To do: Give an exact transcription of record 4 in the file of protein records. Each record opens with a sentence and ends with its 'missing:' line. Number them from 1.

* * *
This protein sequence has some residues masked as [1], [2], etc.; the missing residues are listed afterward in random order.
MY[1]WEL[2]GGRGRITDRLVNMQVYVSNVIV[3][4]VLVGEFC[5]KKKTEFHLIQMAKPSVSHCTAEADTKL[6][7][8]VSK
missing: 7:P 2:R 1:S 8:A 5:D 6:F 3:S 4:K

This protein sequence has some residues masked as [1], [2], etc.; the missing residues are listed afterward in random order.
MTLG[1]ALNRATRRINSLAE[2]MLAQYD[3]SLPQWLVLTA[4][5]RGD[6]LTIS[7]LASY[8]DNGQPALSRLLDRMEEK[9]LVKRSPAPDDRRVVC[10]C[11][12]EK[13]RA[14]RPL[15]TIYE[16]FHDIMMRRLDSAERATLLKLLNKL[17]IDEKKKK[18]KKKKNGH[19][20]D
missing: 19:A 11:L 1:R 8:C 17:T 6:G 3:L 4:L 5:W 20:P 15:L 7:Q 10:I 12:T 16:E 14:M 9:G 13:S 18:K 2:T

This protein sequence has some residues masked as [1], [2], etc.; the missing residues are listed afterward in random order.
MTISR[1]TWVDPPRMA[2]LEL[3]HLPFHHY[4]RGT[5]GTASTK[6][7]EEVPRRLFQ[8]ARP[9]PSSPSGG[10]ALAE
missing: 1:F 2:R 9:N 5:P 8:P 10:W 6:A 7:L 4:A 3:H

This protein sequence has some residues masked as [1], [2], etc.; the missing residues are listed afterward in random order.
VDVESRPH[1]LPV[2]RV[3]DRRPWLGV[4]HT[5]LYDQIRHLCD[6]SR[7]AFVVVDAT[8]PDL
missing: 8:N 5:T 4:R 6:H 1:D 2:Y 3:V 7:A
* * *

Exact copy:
This protein sequence has some residues masked as [1], [2], etc.; the missing residues are listed afterward in random order.
VDVESRPH[1]LPV[2]RV[3]DRRPWLGV[4]HT[5]LYDQIRHLCD[6]SR[7]AFVVVDAT[8]PDL
missing: 8:N 5:T 4:R 6:H 1:D 2:Y 3:V 7:A